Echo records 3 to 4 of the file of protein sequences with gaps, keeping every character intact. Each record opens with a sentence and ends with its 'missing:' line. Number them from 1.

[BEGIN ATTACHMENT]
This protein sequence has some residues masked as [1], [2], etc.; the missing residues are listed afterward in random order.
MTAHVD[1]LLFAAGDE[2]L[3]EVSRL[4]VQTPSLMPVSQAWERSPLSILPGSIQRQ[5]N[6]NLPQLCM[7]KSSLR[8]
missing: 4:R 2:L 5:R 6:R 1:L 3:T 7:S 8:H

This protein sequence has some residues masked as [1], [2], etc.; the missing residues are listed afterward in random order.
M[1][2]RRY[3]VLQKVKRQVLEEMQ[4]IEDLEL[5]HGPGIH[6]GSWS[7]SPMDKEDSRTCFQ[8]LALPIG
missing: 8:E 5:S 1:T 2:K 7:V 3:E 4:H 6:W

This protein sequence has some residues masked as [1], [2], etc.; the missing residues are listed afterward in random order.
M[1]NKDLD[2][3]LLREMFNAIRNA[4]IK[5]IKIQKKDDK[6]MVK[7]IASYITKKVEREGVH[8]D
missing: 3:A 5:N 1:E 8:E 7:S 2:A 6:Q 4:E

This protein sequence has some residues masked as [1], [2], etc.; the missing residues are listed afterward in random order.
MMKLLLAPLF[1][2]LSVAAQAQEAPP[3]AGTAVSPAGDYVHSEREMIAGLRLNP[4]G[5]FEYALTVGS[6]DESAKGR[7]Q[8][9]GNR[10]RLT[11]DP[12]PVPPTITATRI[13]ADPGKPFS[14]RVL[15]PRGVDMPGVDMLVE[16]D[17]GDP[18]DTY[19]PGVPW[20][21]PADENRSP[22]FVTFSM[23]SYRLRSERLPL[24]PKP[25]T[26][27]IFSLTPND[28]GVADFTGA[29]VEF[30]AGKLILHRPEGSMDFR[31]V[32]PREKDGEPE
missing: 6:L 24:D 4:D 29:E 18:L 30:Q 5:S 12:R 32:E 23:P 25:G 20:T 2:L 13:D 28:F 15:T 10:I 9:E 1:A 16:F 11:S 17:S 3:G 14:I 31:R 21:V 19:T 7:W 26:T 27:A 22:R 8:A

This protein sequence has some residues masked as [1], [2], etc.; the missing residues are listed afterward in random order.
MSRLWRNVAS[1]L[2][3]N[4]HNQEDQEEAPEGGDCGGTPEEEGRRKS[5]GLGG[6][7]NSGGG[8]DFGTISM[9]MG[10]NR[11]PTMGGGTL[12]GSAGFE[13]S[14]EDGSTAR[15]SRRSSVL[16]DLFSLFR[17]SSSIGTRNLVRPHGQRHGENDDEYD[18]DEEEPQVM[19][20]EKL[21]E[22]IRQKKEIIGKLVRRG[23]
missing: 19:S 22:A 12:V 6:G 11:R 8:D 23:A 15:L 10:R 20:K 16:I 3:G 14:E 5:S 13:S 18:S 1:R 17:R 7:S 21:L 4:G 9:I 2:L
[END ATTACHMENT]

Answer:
This protein sequence has some residues masked as [1], [2], etc.; the missing residues are listed afterward in random order.
M[1]NKDLD[2][3]LLREMFNAIRNA[4]IK[5]IKIQKKDDK[6]MVK[7]IASYITKKVEREGVH[8]D
missing: 3:A 5:N 1:E 8:E 7:S 2:A 6:Q 4:E

This protein sequence has some residues masked as [1], [2], etc.; the missing residues are listed afterward in random order.
MMKLLLAPLF[1][2]LSVAAQAQEAPP[3]AGTAVSPAGDYVHSEREMIAGLRLNP[4]G[5]FEYALTVGS[6]DESAKGR[7]Q[8][9]GNR[10]RLT[11]DP[12]PVPPTITATRI[13]ADPGKPFS[14]RVL[15]PRGVDMPGVDMLVE[16]D[17]GDP[18]DTY[19]PGVPW[20][21]PADENRSP[22]FVTFSM[23]SYRLRSERLPL[24]PKP[25]T[26][27]IFSLTPND[28]GVADFTGA[29]VEF[30]AGKLILHRPEGSMDFR[31]V[32]PREKDGEPE
missing: 6:L 24:D 4:D 29:E 18:L 30:Q 5:S 12:R 32:E 23:P 25:G 20:T 2:L 13:D 28:F 15:T 10:I 9:E 1:A 16:F 11:S 17:S 3:G 14:I 31:R 21:V 19:T 7:W 26:T 27:A 22:R 8:A